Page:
Re: [asa] YEC--What can we offer them?

From: Michael Roberts <>
Date: Sat Jun 30 2007 - 13:49:04 EDT

> > Christine, are you really asking how 'we' can
> >
> For example, as a geologist, Christine, is there ANY
> possibility you would consider either a 'young'
> earth,' a 'young' birth of Adam and Eve (within the
> last 10,000 years) or a view of 'science' that
> accomodates (or at least doesn't disqualify)
> 'interventions' by (a) creator God in 'natural
> processes'? In other words, are you 'closed' on the
> viewpoint of an 'old' earth? Further, what are you
> willing to do to either avoid or appease conflict?
> >
> G. Arago

I will answer Gregory. A geologist as a scientist should have a questioning
and quizzical attitude to the age of the earth and thus must be "open".

One of the joys of doing the history of geology is that you can see how this
open attitude worked itself out over 350 years or so. They began with a
young earth - in an open way - as there was no evidence against it and by
1680 because of open minds many realised that the earth was older than young
i.e 6000 years. The evidence convinced them.

During the 18th century more evidence convinced these open minded geologists
Christian or not and so by 1800 it was seen to be either 100000 yrs or so or
even millions. By the 1820s when geology was dominated by devout clergy
millions or "trillions" was the order of the day. (trillions from Conybeare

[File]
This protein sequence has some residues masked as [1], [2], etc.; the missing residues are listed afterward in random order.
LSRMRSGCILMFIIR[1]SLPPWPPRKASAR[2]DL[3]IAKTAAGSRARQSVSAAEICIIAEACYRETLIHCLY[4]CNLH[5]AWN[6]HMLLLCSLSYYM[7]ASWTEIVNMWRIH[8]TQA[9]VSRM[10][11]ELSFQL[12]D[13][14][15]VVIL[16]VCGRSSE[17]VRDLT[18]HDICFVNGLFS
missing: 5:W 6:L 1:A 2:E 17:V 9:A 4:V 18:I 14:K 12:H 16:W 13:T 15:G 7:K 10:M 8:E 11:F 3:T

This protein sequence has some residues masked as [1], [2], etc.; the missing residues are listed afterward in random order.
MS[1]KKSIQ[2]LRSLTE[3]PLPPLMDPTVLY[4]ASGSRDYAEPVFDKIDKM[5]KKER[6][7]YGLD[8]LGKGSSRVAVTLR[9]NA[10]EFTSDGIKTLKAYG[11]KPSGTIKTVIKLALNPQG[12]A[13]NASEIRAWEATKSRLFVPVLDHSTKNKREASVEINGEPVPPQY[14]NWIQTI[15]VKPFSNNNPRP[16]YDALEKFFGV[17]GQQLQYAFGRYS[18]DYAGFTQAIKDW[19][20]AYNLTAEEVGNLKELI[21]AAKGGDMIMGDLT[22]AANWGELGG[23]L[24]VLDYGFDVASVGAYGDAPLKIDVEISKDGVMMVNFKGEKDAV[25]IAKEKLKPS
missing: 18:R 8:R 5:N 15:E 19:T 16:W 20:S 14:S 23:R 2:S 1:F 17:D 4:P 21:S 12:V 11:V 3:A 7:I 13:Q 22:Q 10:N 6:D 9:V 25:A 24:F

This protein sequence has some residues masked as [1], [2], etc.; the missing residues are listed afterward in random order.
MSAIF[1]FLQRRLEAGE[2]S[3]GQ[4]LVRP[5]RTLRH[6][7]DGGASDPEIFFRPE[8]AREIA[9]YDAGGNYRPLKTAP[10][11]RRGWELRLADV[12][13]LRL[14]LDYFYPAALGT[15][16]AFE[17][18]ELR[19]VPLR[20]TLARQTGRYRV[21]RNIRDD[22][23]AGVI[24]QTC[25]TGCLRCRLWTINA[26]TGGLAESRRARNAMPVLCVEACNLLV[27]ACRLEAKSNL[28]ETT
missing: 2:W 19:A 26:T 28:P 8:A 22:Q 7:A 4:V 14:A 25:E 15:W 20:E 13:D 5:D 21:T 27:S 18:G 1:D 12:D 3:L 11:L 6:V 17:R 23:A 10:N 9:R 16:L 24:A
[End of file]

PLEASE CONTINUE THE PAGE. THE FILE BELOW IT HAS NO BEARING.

an evangelical) In 1905 radioactivity was applied to dating coming up first
with 2 billion and since 1946 the age has remained constant at 4.6 billion.

So today can I or anyone else consider a young earth . Well theoretically
YES, but there have to be good arguments that geologists have been wrong for
the last 300odd years and good evidence put in its place. So far all the
arguments against an old earth and for a young earth have been shown too be
fallacious or even fraudulent, so we can say that there is no possibility
that the earth is young.

We could apply much the same type of argument to consider the possibility
that the earth is flat. The answer again is NO for reasons which should be
so obvious.

This frankly is why any suggestion that the earth is young - 10000yrs - is
simply absurd


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Received on Sat Jun 30 13:50:43 2007

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